From Wikipedia, the free encyclopedia
For other uses, see zodiac (disambiguation).
The zodiac is the circle of twelve 30° divisions of celestial longitude employed by western astrology and (formerly) astronomy. The western zodiac is centered upon the ecliptic, the apparent path of the Sun across the celestial sphere over the course of the year. The paths of the Moon and visible planets also remain close to the ecliptic, within the belt of the zodiac, which extends 8-9° north or south of the ecliptic, as measured in celestial latitude. Because the divisions are regular, they do not correspond exactly to the boundaries of the twelve constellations after which they are named.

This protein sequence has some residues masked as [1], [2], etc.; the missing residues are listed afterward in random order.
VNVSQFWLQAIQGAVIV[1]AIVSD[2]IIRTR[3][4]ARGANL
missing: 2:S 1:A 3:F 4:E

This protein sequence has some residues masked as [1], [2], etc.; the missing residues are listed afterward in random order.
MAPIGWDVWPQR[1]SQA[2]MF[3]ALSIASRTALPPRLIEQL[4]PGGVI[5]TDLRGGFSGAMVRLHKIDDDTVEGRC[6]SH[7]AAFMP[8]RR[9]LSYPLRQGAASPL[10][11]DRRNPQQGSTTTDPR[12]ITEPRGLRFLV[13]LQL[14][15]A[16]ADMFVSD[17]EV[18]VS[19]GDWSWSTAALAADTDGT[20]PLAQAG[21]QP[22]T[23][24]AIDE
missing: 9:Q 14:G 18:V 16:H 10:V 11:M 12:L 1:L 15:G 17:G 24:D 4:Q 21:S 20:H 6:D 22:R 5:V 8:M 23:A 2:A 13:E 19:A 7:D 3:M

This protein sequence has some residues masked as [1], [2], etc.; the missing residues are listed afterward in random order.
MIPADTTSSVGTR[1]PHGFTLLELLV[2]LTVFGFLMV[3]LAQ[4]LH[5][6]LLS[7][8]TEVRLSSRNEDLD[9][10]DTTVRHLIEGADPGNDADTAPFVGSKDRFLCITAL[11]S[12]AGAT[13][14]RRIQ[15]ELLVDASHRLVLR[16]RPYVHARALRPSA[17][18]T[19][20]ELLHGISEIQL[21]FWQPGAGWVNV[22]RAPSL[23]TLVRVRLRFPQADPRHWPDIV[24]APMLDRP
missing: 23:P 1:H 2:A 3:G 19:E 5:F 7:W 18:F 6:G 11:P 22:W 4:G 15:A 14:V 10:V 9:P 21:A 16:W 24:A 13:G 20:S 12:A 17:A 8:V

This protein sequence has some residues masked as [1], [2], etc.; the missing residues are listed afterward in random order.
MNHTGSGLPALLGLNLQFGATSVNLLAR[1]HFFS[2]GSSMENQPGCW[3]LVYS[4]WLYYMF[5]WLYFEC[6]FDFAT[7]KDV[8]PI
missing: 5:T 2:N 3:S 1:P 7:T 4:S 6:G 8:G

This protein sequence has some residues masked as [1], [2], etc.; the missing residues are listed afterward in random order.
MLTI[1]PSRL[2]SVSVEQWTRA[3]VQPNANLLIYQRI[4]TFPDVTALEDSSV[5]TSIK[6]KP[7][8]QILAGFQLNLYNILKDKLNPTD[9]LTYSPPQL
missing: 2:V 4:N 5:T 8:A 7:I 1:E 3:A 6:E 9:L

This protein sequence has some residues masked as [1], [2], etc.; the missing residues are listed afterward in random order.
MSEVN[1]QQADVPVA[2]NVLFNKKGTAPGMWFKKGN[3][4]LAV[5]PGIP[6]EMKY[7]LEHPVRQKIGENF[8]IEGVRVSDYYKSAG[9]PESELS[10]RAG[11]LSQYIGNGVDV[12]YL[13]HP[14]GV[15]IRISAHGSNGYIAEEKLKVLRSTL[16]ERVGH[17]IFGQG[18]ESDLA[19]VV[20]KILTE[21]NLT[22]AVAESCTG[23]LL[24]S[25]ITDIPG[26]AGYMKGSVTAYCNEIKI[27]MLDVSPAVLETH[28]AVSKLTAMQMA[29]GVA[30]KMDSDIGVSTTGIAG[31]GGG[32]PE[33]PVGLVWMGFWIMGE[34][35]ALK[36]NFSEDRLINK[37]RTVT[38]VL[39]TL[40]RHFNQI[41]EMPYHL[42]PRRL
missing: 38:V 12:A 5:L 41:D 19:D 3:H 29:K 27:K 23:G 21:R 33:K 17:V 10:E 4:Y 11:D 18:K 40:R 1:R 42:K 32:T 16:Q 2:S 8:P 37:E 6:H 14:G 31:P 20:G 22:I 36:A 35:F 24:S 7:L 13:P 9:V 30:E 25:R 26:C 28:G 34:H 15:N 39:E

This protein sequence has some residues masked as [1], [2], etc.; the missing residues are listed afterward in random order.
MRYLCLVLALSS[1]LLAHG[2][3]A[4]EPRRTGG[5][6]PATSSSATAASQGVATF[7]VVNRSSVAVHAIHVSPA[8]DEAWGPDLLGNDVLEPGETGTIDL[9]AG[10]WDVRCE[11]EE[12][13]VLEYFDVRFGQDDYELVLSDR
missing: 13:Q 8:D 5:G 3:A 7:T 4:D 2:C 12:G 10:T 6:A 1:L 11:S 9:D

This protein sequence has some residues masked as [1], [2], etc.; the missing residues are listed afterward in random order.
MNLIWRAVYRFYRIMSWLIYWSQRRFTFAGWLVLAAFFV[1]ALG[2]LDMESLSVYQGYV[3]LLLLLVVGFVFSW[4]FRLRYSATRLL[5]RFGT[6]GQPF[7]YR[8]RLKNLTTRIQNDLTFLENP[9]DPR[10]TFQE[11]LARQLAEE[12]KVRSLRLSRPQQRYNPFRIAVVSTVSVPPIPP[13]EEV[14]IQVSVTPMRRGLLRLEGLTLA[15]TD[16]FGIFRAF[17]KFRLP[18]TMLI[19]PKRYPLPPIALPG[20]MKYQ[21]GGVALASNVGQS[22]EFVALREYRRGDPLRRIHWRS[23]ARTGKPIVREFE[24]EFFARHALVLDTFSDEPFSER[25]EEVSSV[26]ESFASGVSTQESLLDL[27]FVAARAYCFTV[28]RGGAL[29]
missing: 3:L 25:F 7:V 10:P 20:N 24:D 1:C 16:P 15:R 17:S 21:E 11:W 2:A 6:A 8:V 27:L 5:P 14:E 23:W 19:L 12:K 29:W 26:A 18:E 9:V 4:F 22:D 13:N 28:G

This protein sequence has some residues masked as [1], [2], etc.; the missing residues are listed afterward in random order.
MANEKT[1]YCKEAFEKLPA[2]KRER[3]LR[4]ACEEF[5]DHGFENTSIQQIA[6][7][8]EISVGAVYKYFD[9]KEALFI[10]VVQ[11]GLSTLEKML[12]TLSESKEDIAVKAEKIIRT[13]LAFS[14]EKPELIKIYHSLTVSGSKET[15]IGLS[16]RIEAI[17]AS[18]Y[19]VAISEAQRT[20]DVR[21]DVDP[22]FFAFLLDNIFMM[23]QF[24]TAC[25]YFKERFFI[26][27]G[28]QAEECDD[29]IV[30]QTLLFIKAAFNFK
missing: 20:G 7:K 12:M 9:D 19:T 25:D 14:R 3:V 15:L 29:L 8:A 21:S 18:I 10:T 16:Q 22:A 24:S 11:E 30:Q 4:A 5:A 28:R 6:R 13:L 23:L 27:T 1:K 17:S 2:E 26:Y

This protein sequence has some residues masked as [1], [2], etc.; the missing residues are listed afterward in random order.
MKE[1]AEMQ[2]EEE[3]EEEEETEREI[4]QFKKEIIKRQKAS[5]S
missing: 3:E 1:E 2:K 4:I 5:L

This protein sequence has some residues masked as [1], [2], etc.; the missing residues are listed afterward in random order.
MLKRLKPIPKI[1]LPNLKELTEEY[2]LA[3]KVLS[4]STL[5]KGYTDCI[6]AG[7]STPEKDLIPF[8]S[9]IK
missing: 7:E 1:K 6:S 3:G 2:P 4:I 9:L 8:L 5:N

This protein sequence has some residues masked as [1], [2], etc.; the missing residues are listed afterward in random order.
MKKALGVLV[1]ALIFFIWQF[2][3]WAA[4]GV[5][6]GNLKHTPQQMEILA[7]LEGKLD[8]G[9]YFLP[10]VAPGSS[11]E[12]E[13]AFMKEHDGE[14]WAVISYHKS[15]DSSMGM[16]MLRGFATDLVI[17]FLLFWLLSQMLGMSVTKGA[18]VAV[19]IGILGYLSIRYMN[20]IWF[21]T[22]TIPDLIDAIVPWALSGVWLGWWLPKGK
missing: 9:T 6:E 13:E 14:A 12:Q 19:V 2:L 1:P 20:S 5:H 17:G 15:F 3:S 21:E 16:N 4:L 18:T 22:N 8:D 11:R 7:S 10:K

Historically, these twelve divisions are called signs. Essentially, the zodiac is a celestial coordinate system, or more specifically an ecliptic coordinate system, which takes the ecliptic as the origin of latitude, and the position of the Sun at vernal equinox as the origin of longitude.